Using pornography does not impact parenting skills
45-year-olds look at and star in porn

 

Sexual Expectation: “As a feminist, I should not look at pornography.”

 

Evidence That Supports Evidence That Challenges
Some women are harmed by the porn industry Pornography is a legitimate form of work for several women
Pornography can reinforce objectification of women Healthy representation of groups can sexually empower those women

(e.g., seeing other black, queer women interested in BDSM)

Pornography can strengthen rigid beauty standards One tenet of third-wave feminism is to validate women’s sex work as work

 

In the first example, it seems as though the expectation isn’t too fair to hold; there isn’t much evidence to support it.  Meanwhile, the second example showcases that some expectations are more nuanced than others.  Being a feminist who looks at pornography is complicated, and many academic feminists debate its ethics.  

Additionally, keep in mind that it is difficult to challenge unfair sexual expectations, even when the person is aware of them.  If you spent decades believing a certain “should,” it’s going to take more than a day to thoroughly rid yourself of it.  It’s crucial to be patient with yourself when challenging these sexual expectations.  You’re going for movement, not perfection.  As a reminder, the main goal of this activity is to challenge the unfair sexual expectations or rules that you hold regarding pornography.  Once you’ve done that, you can find the pornography that properly aligns with your ethics.

Find Porn That Aligns with Your Ethics

Now that you have written down and assessed your fair expectations with porn, engage in pornography that aligns with those beliefs.  For instance, if you believe that pornography needs to have extremely clear consent, read written pornography or view porn with interviews before and after the sex scene.  Additionally, if your fair expectation of porn concerns exploitation, hentai (i.e., drawn or animated pornography) involves no real humans.  Pornography isn’t a monolith; there are many types of pornography that can align with your ethics.  Here are some things to consider when finding the porn that works for you.

  • Medium
    • Written, audio, video, magazine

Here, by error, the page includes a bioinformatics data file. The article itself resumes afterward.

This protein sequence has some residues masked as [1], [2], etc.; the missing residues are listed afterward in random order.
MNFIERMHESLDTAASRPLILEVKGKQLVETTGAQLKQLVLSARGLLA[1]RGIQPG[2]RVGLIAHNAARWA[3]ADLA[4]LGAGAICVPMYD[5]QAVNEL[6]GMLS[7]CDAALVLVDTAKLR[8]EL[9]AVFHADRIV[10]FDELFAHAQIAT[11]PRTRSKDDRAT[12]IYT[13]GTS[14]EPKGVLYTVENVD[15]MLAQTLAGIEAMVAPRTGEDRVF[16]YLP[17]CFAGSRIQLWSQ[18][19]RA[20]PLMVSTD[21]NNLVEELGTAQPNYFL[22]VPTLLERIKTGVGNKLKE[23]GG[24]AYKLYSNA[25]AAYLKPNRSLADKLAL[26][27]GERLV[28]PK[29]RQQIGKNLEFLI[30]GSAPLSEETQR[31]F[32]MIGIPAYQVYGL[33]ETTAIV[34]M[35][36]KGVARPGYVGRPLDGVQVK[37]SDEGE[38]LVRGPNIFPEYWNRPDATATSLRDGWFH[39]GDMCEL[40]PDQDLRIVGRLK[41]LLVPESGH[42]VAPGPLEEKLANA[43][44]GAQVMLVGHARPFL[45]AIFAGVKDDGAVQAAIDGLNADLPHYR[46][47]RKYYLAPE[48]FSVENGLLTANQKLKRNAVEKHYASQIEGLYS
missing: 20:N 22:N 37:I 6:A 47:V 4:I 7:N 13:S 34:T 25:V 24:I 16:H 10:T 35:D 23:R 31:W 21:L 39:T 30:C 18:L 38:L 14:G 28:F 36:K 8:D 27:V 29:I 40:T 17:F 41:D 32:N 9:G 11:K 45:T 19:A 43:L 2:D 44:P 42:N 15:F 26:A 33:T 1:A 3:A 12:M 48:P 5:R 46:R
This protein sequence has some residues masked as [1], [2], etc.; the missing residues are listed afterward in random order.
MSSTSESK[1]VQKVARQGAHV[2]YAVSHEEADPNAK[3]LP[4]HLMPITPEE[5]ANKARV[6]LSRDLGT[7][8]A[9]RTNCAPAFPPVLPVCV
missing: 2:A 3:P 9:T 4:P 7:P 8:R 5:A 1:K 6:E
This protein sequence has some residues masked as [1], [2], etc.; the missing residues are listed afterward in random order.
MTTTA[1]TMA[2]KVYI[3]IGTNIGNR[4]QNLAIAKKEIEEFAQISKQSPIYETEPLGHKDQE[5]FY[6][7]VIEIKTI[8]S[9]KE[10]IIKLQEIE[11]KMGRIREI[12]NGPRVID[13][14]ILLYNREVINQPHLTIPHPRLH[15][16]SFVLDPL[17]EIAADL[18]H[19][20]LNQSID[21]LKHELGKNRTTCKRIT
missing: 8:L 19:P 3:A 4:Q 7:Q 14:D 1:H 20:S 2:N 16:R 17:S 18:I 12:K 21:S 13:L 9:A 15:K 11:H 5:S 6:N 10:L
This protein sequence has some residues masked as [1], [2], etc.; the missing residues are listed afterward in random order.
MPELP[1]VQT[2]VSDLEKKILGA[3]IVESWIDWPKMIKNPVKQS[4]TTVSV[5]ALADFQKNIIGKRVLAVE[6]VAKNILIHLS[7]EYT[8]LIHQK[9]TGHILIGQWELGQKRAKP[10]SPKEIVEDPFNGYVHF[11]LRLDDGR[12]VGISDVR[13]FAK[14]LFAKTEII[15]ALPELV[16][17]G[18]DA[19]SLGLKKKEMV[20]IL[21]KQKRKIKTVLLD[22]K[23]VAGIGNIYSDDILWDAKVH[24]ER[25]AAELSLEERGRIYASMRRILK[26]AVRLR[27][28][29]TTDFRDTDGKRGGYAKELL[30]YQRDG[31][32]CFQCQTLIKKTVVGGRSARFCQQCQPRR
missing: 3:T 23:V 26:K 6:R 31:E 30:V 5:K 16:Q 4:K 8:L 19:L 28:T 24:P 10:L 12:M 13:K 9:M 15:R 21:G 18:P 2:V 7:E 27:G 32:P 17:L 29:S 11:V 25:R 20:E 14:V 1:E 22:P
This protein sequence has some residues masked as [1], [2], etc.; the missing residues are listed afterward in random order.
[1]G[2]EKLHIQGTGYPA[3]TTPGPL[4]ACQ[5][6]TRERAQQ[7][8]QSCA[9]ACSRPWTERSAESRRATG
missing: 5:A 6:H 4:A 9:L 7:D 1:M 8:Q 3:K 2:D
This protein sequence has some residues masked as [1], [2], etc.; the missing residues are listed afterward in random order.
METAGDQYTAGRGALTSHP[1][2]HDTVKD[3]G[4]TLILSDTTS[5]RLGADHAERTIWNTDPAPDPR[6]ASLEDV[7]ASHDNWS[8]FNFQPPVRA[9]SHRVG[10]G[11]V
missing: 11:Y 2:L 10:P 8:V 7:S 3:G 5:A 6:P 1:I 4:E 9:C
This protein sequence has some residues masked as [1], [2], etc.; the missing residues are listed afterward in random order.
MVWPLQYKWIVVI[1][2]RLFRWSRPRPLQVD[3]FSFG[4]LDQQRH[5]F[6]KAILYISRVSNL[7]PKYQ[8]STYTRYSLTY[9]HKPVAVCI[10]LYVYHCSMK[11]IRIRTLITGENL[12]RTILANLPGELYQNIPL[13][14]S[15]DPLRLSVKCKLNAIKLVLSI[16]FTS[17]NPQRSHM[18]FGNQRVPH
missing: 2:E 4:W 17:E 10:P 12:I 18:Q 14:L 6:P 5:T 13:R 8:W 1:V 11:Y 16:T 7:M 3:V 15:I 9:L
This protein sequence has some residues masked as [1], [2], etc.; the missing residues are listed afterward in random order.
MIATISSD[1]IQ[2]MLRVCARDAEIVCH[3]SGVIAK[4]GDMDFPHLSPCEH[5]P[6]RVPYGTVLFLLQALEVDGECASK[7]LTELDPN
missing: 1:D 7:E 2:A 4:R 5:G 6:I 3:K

• Nonfiction vs. fiction
  • Budget
    • Amateur vs. big porn production
  • Websites
    • Free vs. paid content
  • Performers’ Appearance
    • Race, gender presentation, body type
  • Consent Practices
    • How clear is the sexual communication
    • Are there interviews
  • Reputation
    • Have other people approved this website/book/video
    • Does this performer or director have a good reputation

And here are some pornographic websites that may aid you in your search.

  1. The Crash Pad (“Lesbian/Queer Porn”)
  2. Bellesa (“Free Porn Videos for Her”)
  3. SPIT (“Authentic, Alternative Pornography”)
  4. Lust Cinema (“Intimacy, Love, and Lust in Sex”)
  5. Literotica (“100% Free Sex Stories”)
  6. A Four Chambered Heart (“…To explore the aesthetic and conceptual potential of pornography as a medium for ideas.)
  7. r/chickflixxx (“A place for women to confer about and share porn/erotica.”)

There are several components to assess regarding pornography.  However, there’s no need to feel overwhelmed.  Simply focus on what your expectations are concerning pornography.  After you’ve done that, use reality testing to figure out how fair some of those “shoulds” or expectations are.  Next, try to find pornography that fits with those fair expectations.  There is animated, written, feminist-focused, amateur, queer run, trauma informed, and many other types of pornography that exists.  Reduce your guilt with pornography by finding the type that works for you.  If you’re still struggling to lower your guilt with porn, try scheduling an online session with a therapist at therapyinphiladelphia.com.